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One day El Campeón took on his last challenge.
The Champion - that's what people at work called Adan Juan Padron. In good shape at 41, he seemed willing to face any danger to feed his family.
Dangers were plentiful. Southeast Texas is refinery and chemical-plant territory, with fuming, square-mile mazes of pipes and towers and flares blazing through humid nights. Their output fuels the nation.
Their thousands of tanks hold contents that can and often do burn, corrode, poison or explode. Somebody has to clean them, from the inside, by hand.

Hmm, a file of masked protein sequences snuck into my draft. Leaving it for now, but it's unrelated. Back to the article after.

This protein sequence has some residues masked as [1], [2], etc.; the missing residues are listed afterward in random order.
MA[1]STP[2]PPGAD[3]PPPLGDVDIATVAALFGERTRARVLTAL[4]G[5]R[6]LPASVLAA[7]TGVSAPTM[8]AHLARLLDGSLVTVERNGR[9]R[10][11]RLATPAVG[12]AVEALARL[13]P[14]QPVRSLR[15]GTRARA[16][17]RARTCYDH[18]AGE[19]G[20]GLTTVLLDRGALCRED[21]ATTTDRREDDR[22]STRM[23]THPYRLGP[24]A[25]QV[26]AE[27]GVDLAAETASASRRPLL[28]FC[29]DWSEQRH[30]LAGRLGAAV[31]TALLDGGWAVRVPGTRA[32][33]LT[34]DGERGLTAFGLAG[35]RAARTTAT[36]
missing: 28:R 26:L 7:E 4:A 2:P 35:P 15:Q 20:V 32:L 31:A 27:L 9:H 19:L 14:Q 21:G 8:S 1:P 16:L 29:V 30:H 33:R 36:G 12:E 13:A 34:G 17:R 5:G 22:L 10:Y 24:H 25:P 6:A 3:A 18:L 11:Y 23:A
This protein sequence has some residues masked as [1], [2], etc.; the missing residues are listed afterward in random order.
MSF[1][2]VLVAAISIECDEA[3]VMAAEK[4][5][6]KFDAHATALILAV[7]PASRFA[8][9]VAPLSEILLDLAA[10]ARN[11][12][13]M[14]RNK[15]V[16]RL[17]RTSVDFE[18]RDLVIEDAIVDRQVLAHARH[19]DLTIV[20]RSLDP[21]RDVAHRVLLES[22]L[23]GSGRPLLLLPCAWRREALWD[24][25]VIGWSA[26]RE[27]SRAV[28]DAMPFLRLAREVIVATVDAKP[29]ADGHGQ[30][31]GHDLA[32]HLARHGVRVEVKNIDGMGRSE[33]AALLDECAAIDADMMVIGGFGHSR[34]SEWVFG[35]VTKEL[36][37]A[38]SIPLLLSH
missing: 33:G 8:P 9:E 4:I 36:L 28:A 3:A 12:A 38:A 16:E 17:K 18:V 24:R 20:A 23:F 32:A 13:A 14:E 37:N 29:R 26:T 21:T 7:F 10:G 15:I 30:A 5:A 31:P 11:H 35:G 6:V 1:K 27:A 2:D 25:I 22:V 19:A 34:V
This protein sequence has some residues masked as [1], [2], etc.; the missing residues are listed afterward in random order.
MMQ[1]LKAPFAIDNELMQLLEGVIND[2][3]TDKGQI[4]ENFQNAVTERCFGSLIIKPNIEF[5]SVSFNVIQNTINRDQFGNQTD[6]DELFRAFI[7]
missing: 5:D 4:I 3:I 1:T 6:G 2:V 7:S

An oxygen line might fail with no escape. A high-pressure hose might turn on its user. Stuff might crush a skull. A faulty work light might fill a tank with fire.
But Padron and his wife, Herlinda, had three children and another on the way.
So on Feb. 22, 2005, at a Houston methane plant, he crawled through an 18-inch hatch into the bottom of V321B, an empty, waste-encrusted, vertical tank.
For days the crust had resisted hydroblasting. Padron swung his brass pick.
Seconds later, Padron became one of 5,734 U.S. workers killed on the job that year. Hidden in cases like his - and the April 17 fertilizer explosion in West - is a neglected reality of work in America.
Many workers climb, rappel or reach into daily dangers but draw federal notice only by dying. Given limited budgets and frequent political attempts at reducing enforcement even more, inspectors might be absent until a calamity occurs.